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Lethbridge Herald Newspaper Archives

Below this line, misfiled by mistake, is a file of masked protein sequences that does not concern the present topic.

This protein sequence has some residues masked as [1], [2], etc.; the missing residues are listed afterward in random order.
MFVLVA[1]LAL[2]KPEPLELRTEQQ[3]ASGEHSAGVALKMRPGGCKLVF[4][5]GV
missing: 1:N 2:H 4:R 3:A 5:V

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Lethbridge Herald, The (Newspaper) - July 20, 1972, Lethbridge, Alberta 12 THE IETHBRIDGE HERAID Thursday, July 30, 1972 Whoop-Up midway is fun (but nothing is perfect) By I.M1IIY BENNETT Kcrnld Slalf Writer "Tills ride is as tad as my .-ar." "Scream a little louder, Ihey love Some ot tlie remarks by both patrons and employees o[ Uie Thomas Shows midway at Whoop-Up Days are even more enjoyable than the attractions one must, pay to experience. In the Hall of Terrors one of the caged monsters was sent cringing to the rear comer ot liis cell when one patron pro- claimed, "Don't worry, he prob- ably has a PhD in physics and this is only his summer job." The most enjoyable fantaey of this year's midway involves Zambora a lady who "changes" into a 450 pound go- rilla. Her secret: she "thinks gorilla." Though the ploy of the "trans- formation" is quite obvious, the effect, when viewed from a strictly fun-sort of view is very entertaining Bad weather, masses of mud and microphone problems can- celled the Chamber of Horrors attraction where "seven lovely girls are tortured alive." One can only envision what was missed. The girlie show was far more professional the girls are more good stature this year than last. Most per- sons who saw a performance thought the admission was a little high, though, and besides, the girls kept too many clothes on. There is a smaller selection of rides this year and cold weather coupled with rain and mud prevented some of the rides from opening at first. The midway wasn't able to open until 6 p.m. Tuesday night. All rides are open now, however. Over-all reaction to the mid- way was mixed. "I went out to have fun, and I really did. The only thing I fldn't like on the midway this year was the cost of many of the games. The price has been said Lynn Campeau, a university art student. "Some people have a limit of money they will spend on games and at this year's prices they won't play as many games." Alec McKenzic, a part-time gardener, said he -'really didn't like the mud on the midway, they could have used a lot more wood chips." Alee thought the girlie show had "its high poinls" and the use of black light in one per- formance was "very good." He didn't think there was a great enough selection in rides, and the cost of those that were there was too high. "When you buy a book of 15-cent tickets and you have to use five of them for one ride it takes' a long time to realize you just paid 75 he said. He did enjoy himself on the midway, especially the bumper cars and he liked the position' of tlie concession stands, "which were mucli more convenient than last year." Holly Wight, of Lethbridge liked lady who changes into a gorilla. She thought il was "good fun." She thought it was too bad the Torture Chamber attrac t i o n was closed while she was there, but has vowed to return to see it. Holly was unhappy about Hie girlie show. She thought it was too short and "one girl was missing when I saw it. And it was too ohe said. A negative vote for the mid way was registered by David Timms, a camera salesman. "f was extraordinarily unim he said. "Tlie weath- er had a lot to do with it, but I think what few attractions that were there were severely lim- ited. The only worthwhile rides at the midway were the bumper buggies and the double ferris wheel." Curiosity seekers flock to attempted murder hearing City curiosity seekers began filling provincial judge's court at 9 a.m. today to get vantage point seats for the hearing of David William Threinen, 24, of Lethbridge, f o r noncapital murder. Although the trial was not slated to start until 11 a.m., the court was filled to capacity, in- cluding standing room, before 10. Old people, young people, men and women, and some mothers with children were all there to get a look at the charg- ed man. Others knew they would see the mother of Angela Huemer, whose body was found Friday. One lady came complete in curlers. When the court was called to order at 10 a.m. for those fac- ed with minor charges, a city police constable asked the standing room spectators to leave. With some people facing charges still left standing, he asked people sitting in the pews and not facing charges- to make room. After a delay of some seconds, a few finally left and provided room for those with business to conduct. During the interval before some spectators moved, the constable said the event every- one was waiting for would only last a couple of minutes. FRIDAY IS YOUTH DAY AT in LETHBRIDGE DAflMft PARI-MUTUEl BETTING KAUNU DAILY AT P.M. THOMAS BROS. MIDWAY RODEO and CHUCKWAGON RACES THURS., FRI., P-M Feature! this Year BEER GARDEN -KIDDIES' ZOO CASINO -WHOOP-UP COMPOUND .FOOD FOR YOU -EXHIBITS GALOREI "THERE'S FUN FOR YOU AT WHOOP-UP 72" Ducan Furniture Club Members "72" SUMMER SAVINGS "72" HERE ARE SOME OF OUR PRESENT SUITES NOW IN STOCK AVAILABLE TO OUR CLUB MEMBERS 0 Modern Sofa and Chair Herculon Club Price Modern Davenport and Herculon Club Price S189 High Back Sofa and Chair Cotton ___ Club Price Traditional Sofa and Chair Nylon ......Club Price 5169 Modern Sofa Only Herculon Club Price J 89 Show Room Address 443A 10th St. North, Lethbridge FOR MEMBERSHIP INFORMATION MAIL THE ATTACHED COUPON OR PHONE 328-7765 OR 327-8331 To: Ducan Furniture Club Ducan Industries Ltd., P.O. Box 159, Lethbridge T1J3Y5 I hove heard about your furnilure club from other members please rush me Information about Ihe Ducan Furniture Club A membership card I L: NAME: MAILING ADDRESS: SIGNATURE: avollahla only lo residcnti of ond Diitriet i IBS days has action for all ages FOOD FOOD-LOVERS LOVE-Whether it's a cob of hot buffered pangs striking at sno-cones, colton candy and foot-long hot dogs, corn, or a plate of steaming Chinese food, food-lovers can find the adult portion of the population seems Jo find they desire some- Iheir cravings at any of several booths set up at the exhibiiion thing a bit more warm and filling. Faulds Photo grounds. Compared with children who seem to find their hunger A night in the life of a beer waitress By MARLENE COOKSHAW Herald Staff Moonlighter Now was that order, for two jugs or two bottles? And was it Pilsener or Blue or Lethbridge? While I pause to try and re- member, two people step on my feet, another elbows me in the back and apologizes, and someonj at the table in the far corner hollers out another or- der. Have you ever wondered what it was like to wait tables in a beer garden? Well, I did too. Some things are better left unlearned. I must admit though, the place has a lot of atmosphere. I know the other people waiting tables thought so, and I think underneath it all, they secretly enjoyed it and I guess I did too. The job itself is hectic, es- pecially later in the evening, when there's a never-ending stream of people coming in and no-one going out. Not being mathematically in- clined, one of my greater hard- ships was sorting out whether the numbers in my head repre- sented dollars, bottles, jugs, people or the number of steps I'd walked in the last hour. The paople were really some- thing else. I never met one rude person all evening, and the only drunks, who were rel- atively scarce, were all happy ones. Everyone Uiere had come for the sole purpose of having a good time, and with all those people working so hard at hav- ing one, something pretty won- derful was bound to happen. It was a great feeling. I was thankful for the warmth the people left me with inside, because it got darn cold outside. And it wasn't un- til I was finished working that I noticed my feet hurt, my back ached and I could have fallen asleep where I stood. And I felt kind of awful com- plaining, because I left the reg- ular workers with a good two or three hours of work remain- ing. Would I do it again? Sure. And I'll bet everyone of the others would say the same thing. Midway strip show shenanigans: two views By CATHIE RETI Herald Staff Writer The strip shows are there every year, with the strip art- ists offering performances that "will make you reach down, and grab onto your bench." And yet with an introduction like that, viewers are still at- tracted and enter the lent, won- dering by now what they will he seeing. And it's not only men who fill the dark tent in which they'll see the performance: many of them bring along their girlfriends. There was nothing fantastic about it. The price was too high to pay to just see three girls remove parts of the bits of clothing they did wear, and none of them removing all of their clothing completely. And the girls wore pantyhose under all of il! For much less than the price people pay to see what Uiey sea at the strip show, the local swimming pools provide more visual entertainment. And for women to he paid just so they can try to get some reaction out of the males is rather ridiculous. The ma- jority of the people didn't cheer. Only a few futile claps were heard amongst those who half- filled the tenl. By LARRY BENNETT Herald Staff Writer Cold weather, poor audienco reaction and an exorbitant ad- mission fee all work against the Chez Pariz strip show at the Whoop-Up Days midway. Overlooking the price, Chez Pariz is the best strip show the exhibition has had in the past three years. Vicki, Carmalita and Rita all seem to work hard to please the audience. The task often seems beyond them, especially during the first number, but Ihe blame should rest with the au- dience, not the girls. The performers and the mas- ter of ceremonies, Kathy, are sisters members of a family of 16, they say (nine brothsrs and seven sisters) who are all involved in some area of the entertainment field. Vicki, 18, who plans to at- tend college when she is not on the road is the first to appear. She performs a well-done go-go routine, and although she re- moves fewer articles of cloth- ing than the others her act is the most entertaining. Second to appear is Carma- lita, 23, who is undecided about her future. Her routine is definitely the mainstay of the program and serves to excite even the dead- est audience. Carmalita exerts tremendous energy in prepar- ing the viewer for her sister Rita, 21, the star who is the last to appear. From the outset of Rita's ap- pearance it is obvious she is tlie most experienced of the strippers. Her routine is filled with the classic bumps and grinds and enhanced by a mod- ified version of a belly dance which is mechanically well dene. Only during good audience reaction, however, does her act come alive. With audience coaxing, clapping and en- ENTERTAINMENT DOWNTOWN Tho local rock group Tamarax slarled off sev- cral days of special downtown entertainment Tuesday morning. Businessmen bclween 6lh ond 7lh St. on 4lh Ave. have arranged a variely of entertainers to give street performances from to noon during Whoop-Up Days. Today featured iho YMCA Acrobatic Club, Friday Is Barney and tho Beer Nuts, and Tamarax will repeat its per- formance Saturday. couragement Rita will beconn a performer. Older sister Kathy, 27, a singer by profession, says she often docs a comedy strip and with encouragement she might do -a special performance in Lethbridge. Her performance would cer- tainly help lengthen an all-too- expensive and short show. Gospel crowd appreciative By GARKRY ALLISON Herald Staff Writer Southern gospel music, with its hand clapping, toe-tapping revival meeting style, came to Whoop Up Days and was per- formed before a small but ap- preciative audience of 350 last night. Tlie Prophets, direct from Nashville, Tennessee, reached back into the 1930s for some old standards and even per- formed some of the latest in the way of hit records as they did their rendition of Ray Stev- ens' hit, Tun-. Your Radio On. A lively quartet backed by drums, piano and giu'tar, tho group's main fault lay in a slightly fuzzy sound system which had excessively high volume. The ga t h cring applauded generously rfter each number and particularly enjoyed the Prophets' version of the old hand clapping favorite of Stewart Hambhn's, This Old House, featuring tlie rich bass voice of Butch Sanders. A sincere, deeply religious group, the Prophets presented a fine show, reaching their audience from the very outset of the performance. Though many of the songs were unfamiliar in these parts, with the possible exception of the true gospel music follow- ers, they won many new fans for themselves and for gospel mrsic as a whole. The seven left Nashvillo Monday in Of) degree heat to perform at the rain soaked Whoop Up Days stage show as n replacement act for tho ailing ninckiv o o d Brothers. While they didn't tliink much of the 45 degree tempcratiiro In Lethbridge, they did their best to wnrm things up with their hand clapping music di- rect from the deep south. ;